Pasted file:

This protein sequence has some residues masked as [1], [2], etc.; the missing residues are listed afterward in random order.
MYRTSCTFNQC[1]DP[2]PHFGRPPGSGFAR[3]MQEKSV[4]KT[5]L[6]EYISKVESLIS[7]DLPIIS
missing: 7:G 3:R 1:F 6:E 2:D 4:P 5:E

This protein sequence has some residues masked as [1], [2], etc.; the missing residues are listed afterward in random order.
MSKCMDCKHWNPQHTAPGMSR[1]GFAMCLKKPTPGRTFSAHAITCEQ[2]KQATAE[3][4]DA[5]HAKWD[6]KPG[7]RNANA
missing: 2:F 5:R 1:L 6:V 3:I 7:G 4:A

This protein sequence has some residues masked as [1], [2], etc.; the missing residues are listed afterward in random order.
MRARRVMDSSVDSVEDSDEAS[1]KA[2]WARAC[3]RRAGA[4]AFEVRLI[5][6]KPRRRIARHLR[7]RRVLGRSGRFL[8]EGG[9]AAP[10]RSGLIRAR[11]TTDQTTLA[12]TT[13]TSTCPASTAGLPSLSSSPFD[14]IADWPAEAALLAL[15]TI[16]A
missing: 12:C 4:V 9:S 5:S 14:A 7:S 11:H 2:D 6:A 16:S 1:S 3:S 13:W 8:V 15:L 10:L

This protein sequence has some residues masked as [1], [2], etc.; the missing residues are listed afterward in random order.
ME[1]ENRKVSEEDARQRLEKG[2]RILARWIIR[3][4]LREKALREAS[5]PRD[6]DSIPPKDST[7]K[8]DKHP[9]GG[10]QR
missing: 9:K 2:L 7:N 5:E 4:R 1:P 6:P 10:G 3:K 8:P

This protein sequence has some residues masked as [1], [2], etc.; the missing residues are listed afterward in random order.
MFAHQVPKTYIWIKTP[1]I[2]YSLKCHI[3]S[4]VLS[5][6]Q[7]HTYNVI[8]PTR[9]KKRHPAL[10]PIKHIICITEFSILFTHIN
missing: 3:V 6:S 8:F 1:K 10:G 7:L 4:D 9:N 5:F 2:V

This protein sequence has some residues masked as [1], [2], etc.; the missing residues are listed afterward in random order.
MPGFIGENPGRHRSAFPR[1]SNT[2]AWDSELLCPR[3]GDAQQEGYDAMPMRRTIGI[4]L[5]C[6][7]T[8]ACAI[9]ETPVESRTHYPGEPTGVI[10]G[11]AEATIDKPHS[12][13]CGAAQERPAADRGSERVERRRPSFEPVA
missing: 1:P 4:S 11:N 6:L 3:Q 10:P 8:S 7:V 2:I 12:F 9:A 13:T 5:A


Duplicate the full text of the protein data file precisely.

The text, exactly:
This protein sequence has some residues masked as [1], [2], etc.; the missing residues are listed afterward in random order.
MYRTSCTFNQC[1]DP[2]PHFGRPPGSGFAR[3]MQEKSV[4]KT[5]L[6]EYISKVESLIS[7]DLPIIS
missing: 7:G 3:R 1:F 6:E 2:D 4:P 5:E

This protein sequence has some residues masked as [1], [2], etc.; the missing residues are listed afterward in random order.
MSKCMDCKHWNPQHTAPGMSR[1]GFAMCLKKPTPGRTFSAHAITCEQ[2]KQATAE[3][4]DA[5]HAKWD[6]KPG[7]RNANA
missing: 2:F 5:R 1:L 6:V 3:I 7:G 4:A

This protein sequence has some residues masked as [1], [2], etc.; the missing residues are listed afterward in random order.
MRARRVMDSSVDSVEDSDEAS[1]KA[2]WARAC[3]RRAGA[4]AFEVRLI[5][6]KPRRRIARHLR[7]RRVLGRSGRFL[8]EGG[9]AAP[10]RSGLIRAR[11]TTDQTTLA[12]TT[13]TSTCPASTAGLPSLSSSPFD[14]IADWPAEAALLAL[15]TI[16]A
missing: 12:C 4:V 9:S 5:S 14:A 7:S 11:H 2:D 6:A 16:S 1:S 3:S 13:W 8:V 15:L 10:L

This protein sequence has some residues masked as [1], [2], etc.; the missing residues are listed afterward in random order.
ME[1]ENRKVSEEDARQRLEKG[2]RILARWIIR[3][4]LREKALREAS[5]PRD[6]DSIPPKDST[7]K[8]DKHP[9]GG[10]QR
missing: 9:K 2:L 7:N 5:E 4:R 1:P 6:P 10:G 3:K 8:P

This protein sequence has some residues masked as [1], [2], etc.; the missing residues are listed afterward in random order.
MFAHQVPKTYIWIKTP[1]I[2]YSLKCHI[3]S[4]VLS[5][6]Q[7]HTYNVI[8]PTR[9]KKRHPAL[10]PIKHIICITEFSILFTHIN
missing: 3:V 6:S 8:F 1:K 10:G 7:L 4:D 9:N 5:F 2:V

This protein sequence has some residues masked as [1], [2], etc.; the missing residues are listed afterward in random order.
MPGFIGENPGRHRSAFPR[1]SNT[2]AWDSELLCPR[3]GDAQQEGYDAMPMRRTIGI[4]L[5]C[6][7]T[8]ACAI[9]ETPVESRTHYPGEPTGVI[10]G[11]AEATIDKPHS[12][13]CGAAQERPAADRGSERVERRRPSFEPVA
missing: 1:P 4:S 11:N 6:L 3:Q 10:P 8:S 7:V 2:I 12:F 9:A 13:T 5:A